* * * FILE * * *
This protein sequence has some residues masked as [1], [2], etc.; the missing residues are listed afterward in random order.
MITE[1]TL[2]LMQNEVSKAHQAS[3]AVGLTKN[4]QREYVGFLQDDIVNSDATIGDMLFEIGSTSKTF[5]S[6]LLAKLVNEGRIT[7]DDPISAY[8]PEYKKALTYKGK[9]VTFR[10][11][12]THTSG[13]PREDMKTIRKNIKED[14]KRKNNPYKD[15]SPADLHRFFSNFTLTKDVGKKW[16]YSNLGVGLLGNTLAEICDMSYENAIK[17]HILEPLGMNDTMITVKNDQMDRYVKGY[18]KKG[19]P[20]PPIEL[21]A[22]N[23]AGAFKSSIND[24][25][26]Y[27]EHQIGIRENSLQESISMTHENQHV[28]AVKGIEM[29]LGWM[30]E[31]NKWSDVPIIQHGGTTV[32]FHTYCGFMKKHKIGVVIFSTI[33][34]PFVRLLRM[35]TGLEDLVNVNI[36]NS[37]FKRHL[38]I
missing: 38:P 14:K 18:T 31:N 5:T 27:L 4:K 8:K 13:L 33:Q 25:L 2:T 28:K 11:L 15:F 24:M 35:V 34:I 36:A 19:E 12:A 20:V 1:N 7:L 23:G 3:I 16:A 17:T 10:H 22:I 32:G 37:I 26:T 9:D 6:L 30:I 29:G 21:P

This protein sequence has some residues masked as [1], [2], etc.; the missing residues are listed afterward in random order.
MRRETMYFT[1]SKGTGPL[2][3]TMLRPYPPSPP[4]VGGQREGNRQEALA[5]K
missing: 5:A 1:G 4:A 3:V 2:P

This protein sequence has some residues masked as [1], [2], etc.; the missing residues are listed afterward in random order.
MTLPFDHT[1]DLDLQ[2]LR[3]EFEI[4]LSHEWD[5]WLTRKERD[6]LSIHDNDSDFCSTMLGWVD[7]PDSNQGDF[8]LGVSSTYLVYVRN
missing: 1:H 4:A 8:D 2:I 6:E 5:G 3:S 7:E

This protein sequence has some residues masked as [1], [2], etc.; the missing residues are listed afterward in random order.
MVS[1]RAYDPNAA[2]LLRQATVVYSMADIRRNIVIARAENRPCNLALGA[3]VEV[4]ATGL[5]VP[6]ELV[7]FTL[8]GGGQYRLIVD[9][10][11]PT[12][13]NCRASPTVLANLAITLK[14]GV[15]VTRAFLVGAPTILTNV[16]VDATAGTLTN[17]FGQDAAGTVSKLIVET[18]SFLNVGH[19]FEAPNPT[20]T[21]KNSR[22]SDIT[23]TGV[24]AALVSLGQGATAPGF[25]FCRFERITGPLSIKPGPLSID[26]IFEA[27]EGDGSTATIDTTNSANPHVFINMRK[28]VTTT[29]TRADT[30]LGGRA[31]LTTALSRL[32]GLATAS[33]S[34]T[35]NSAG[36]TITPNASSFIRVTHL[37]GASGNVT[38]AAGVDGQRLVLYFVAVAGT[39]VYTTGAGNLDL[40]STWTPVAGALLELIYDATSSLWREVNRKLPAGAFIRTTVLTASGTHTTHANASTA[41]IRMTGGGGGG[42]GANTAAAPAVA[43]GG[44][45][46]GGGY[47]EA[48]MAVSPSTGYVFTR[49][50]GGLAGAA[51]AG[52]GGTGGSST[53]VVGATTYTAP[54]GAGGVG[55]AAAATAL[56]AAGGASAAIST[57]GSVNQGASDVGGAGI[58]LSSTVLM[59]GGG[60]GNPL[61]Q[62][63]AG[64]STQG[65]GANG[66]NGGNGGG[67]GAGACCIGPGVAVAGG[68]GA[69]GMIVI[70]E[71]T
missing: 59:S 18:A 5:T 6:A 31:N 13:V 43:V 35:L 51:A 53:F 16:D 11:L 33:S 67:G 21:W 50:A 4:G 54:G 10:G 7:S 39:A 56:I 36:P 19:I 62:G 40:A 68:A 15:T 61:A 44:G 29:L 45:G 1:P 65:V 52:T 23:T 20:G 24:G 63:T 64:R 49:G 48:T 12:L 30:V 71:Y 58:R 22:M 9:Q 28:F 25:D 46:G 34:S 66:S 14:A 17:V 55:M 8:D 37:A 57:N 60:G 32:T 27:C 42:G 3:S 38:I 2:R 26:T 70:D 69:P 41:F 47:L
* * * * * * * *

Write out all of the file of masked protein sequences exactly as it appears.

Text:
This protein sequence has some residues masked as [1], [2], etc.; the missing residues are listed afterward in random order.
MITE[1]TL[2]LMQNEVSKAHQAS[3]AVGLTKN[4]QREYVGFLQDDIVNSDATIGDMLFEIGSTSKTF[5]S[6]LLAKLVNEGRIT[7]DDPISAY[8]PEYKKALTYKGK[9]VTFR[10][11][12]THTSG[13]PREDMKTIRKNIKED[14]KRKNNPYKD[15]SPADLHRFFSNFTLTKDVGKKW[16]YSNLGVGLLGNTLAEICDMSYENAIK[17]HILEPLGMNDTMITVKNDQMDRYVKGY[18]KKG[19]P[20]PPIEL[21]A[22]N[23]AGAFKSSIND[24][25][26]Y[27]EHQIGIRENSLQESISMTHENQHV[28]AVKGIEM[29]LGWM[30]E[31]NKWSDVPIIQHGGTTV[32]FHTYCGFMKKHKIGVVIFSTI[33][34]PFVRLLRM[35]TGLEDLVNVNI[36]NS[37]FKRHL[38]I
missing: 38:P 14:K 18:T 31:N 5:T 27:L 4:K 8:K 13:L 33:Q 25:L 2:T 28:K 11:L 15:F 24:M 35:V 34:I 36:A 19:E 12:A 20:V 1:N 7:L 23:G 3:I 16:A 17:T 10:H 22:I 32:G 37:I 26:T 9:D 6:L 30:I 29:G 21:P

This protein sequence has some residues masked as [1], [2], etc.; the missing residues are listed afterward in random order.
MRRETMYFT[1]SKGTGPL[2][3]TMLRPYPPSPP[4]VGGQREGNRQEALA[5]K
missing: 5:A 1:G 4:A 3:V 2:P

This protein sequence has some residues masked as [1], [2], etc.; the missing residues are listed afterward in random order.
MTLPFDHT[1]DLDLQ[2]LR[3]EFEI[4]LSHEWD[5]WLTRKERD[6]LSIHDNDSDFCSTMLGWVD[7]PDSNQGDF[8]LGVSSTYLVYVRN
missing: 1:H 4:A 8:D 2:I 6:E 5:G 3:S 7:E

This protein sequence has some residues masked as [1], [2], etc.; the missing residues are listed afterward in random order.
MVS[1]RAYDPNAA[2]LLRQATVVYSMADIRRNIVIARAENRPCNLALGA[3]VEV[4]ATGL[5]VP[6]ELV[7]FTL[8]GGGQYRLIVD[9][10][11]PT[12][13]NCRASPTVLANLAITLK[14]GV[15]VTRAFLVGAPTILTNV[16]VDATAGTLTN[17]FGQDAAGTVSKLIVET[18]SFLNVGH[19]FEAPNPT[20]T[21]KNSR[22]SDIT[23]TGV[24]AALVSLGQGATAPGF[25]FCRFERITGPLSIKPGPLSID[26]IFEA[27]EGDGSTATIDTTNSANPHVFINMRK[28]VTTT[29]TRADT[30]LGGRA[31]LTTALSRL[32]GLATAS[33]S[34]T[35]NSAG[36]TITPNASSFIRVTHL[37]GASGNVT[38]AAGVDGQRLVLYFVAVAGT[39]VYTTGAGNLDL[40]STWTPVAGALLELIYDATSSLWREVNRKLPAGAFIRTTVLTASGTHTTHANASTA[41]IRMTGGGGGG[42]GANTAAAPAVA[43]GG[44][45][46]GGGY[47]EA[48]MAVSPSTGYVFTR[49][50]GGLAGAA[51]AG[52]GGTGGSST[53]VVGATTYTAP[54]GAGGVG[55]AAAATAL[56]AAGGASAAIST[57]GSVNQGASDVGGAGI[58]LSSTVLM[59]GGG[60]GNPL[61]Q[62][63]AG[64]STQG[65]GANG[66]NGGNGGG[67]GAGACCIGPGVAVAGG[68]GA[69]GMIVI[70]E[71]T
missing: 59:S 18:A 5:T 6:A 31:N 13:V 43:V 35:L 51:A 53:F 16:D 11:L 33:S 67:G 21:W 50:A 4:G 54:G 10:G 7:S 39:A 56:I 36:P 19:I 62:G 40:A 68:A 15:T 61:A 44:G 29:L 45:G 1:P 65:V 52:T 23:T 20:G 24:G 63:T 64:R 49:G 48:T 12:L 30:V 71:Y 58:R 22:M 9:Q 28:F 25:D 46:G 34:S 66:S 14:A 17:V 55:M 8:D 37:A 57:N 60:G 32:T 27:C 42:G 3:S 38:I 2:R 26:T 70:D 69:P 41:F 47:L